Published by Arthur A. Levine on June 1, 2001
A copy of Fantastic Beasts & Where to Find Them resides in almost every wizarding household in the country. Now Muggles too have the chance to discover where the Quintaped lives, what the Puffskein eats and why it is best not to leave milk out for a Knarl.
Proceeds from the sale of this book will go to Comic Relief, which means that the pounds and Galleons you exchange for it will do magic beyond the powers of any wizard. If you feel that this is insufficient reason to part with your money, I can only hope that passing wizards feel more charitable if they see you being attacked by a Manticore.
- Albus Dumbledore
I had been looking forward to a new Harry Potter book by J.K. Rowling to tide myself over until Harry Potter and the Cursed Child. With the adaptation of Fantastic Beasts and Where to Find Them it seemed like the perfect time.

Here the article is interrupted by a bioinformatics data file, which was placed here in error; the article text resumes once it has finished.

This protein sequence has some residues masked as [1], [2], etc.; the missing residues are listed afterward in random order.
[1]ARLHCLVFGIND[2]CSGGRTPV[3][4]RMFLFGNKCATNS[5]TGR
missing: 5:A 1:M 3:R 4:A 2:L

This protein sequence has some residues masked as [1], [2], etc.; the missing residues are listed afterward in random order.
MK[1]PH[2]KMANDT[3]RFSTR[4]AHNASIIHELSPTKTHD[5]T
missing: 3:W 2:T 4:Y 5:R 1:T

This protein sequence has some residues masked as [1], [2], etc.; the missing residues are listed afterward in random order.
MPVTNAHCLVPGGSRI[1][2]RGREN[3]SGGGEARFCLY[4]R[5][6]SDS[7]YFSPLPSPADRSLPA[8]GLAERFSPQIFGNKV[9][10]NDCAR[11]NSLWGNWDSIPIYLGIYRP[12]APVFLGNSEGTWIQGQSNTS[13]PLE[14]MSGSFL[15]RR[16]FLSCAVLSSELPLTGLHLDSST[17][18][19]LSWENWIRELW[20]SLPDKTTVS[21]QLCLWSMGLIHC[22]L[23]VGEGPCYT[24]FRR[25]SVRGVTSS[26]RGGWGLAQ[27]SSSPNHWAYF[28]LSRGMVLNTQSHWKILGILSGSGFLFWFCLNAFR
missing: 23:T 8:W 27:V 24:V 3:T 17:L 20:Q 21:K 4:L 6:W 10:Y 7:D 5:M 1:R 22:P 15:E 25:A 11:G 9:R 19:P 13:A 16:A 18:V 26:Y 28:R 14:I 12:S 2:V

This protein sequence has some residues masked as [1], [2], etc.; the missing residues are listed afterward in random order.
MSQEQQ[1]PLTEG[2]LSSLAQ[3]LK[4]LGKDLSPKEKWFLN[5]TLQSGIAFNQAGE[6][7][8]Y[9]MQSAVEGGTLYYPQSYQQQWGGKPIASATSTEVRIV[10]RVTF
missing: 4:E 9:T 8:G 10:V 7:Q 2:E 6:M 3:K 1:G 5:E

Impressions While Reading
Unfortunately, my expectations were not met in this small volume. Despite, Albus Dumbledore’s introduction and Harry’s notes scrawled in the margins it read like it was advertised — a textbook. The descriptions of said creatures were small. Only a few sentences for each and were typically already the description provided in the Harry Potter series. I would have prefered a longer book with more in-depth summary of let’s say a Crumple-Horned Snorkack or a hippogriff but instead only got mediocre mentions.
Harry Potter’s additions were cute and a throwback to the seven books, mainly involving Hagrid, but they were few and far between and began to see why Harry was doodling in his book rather than paying attention. Personally, I would have found The Monster Book of Monsters much more interesting as unlike Fantastic Beasts, it would have had some bite to it.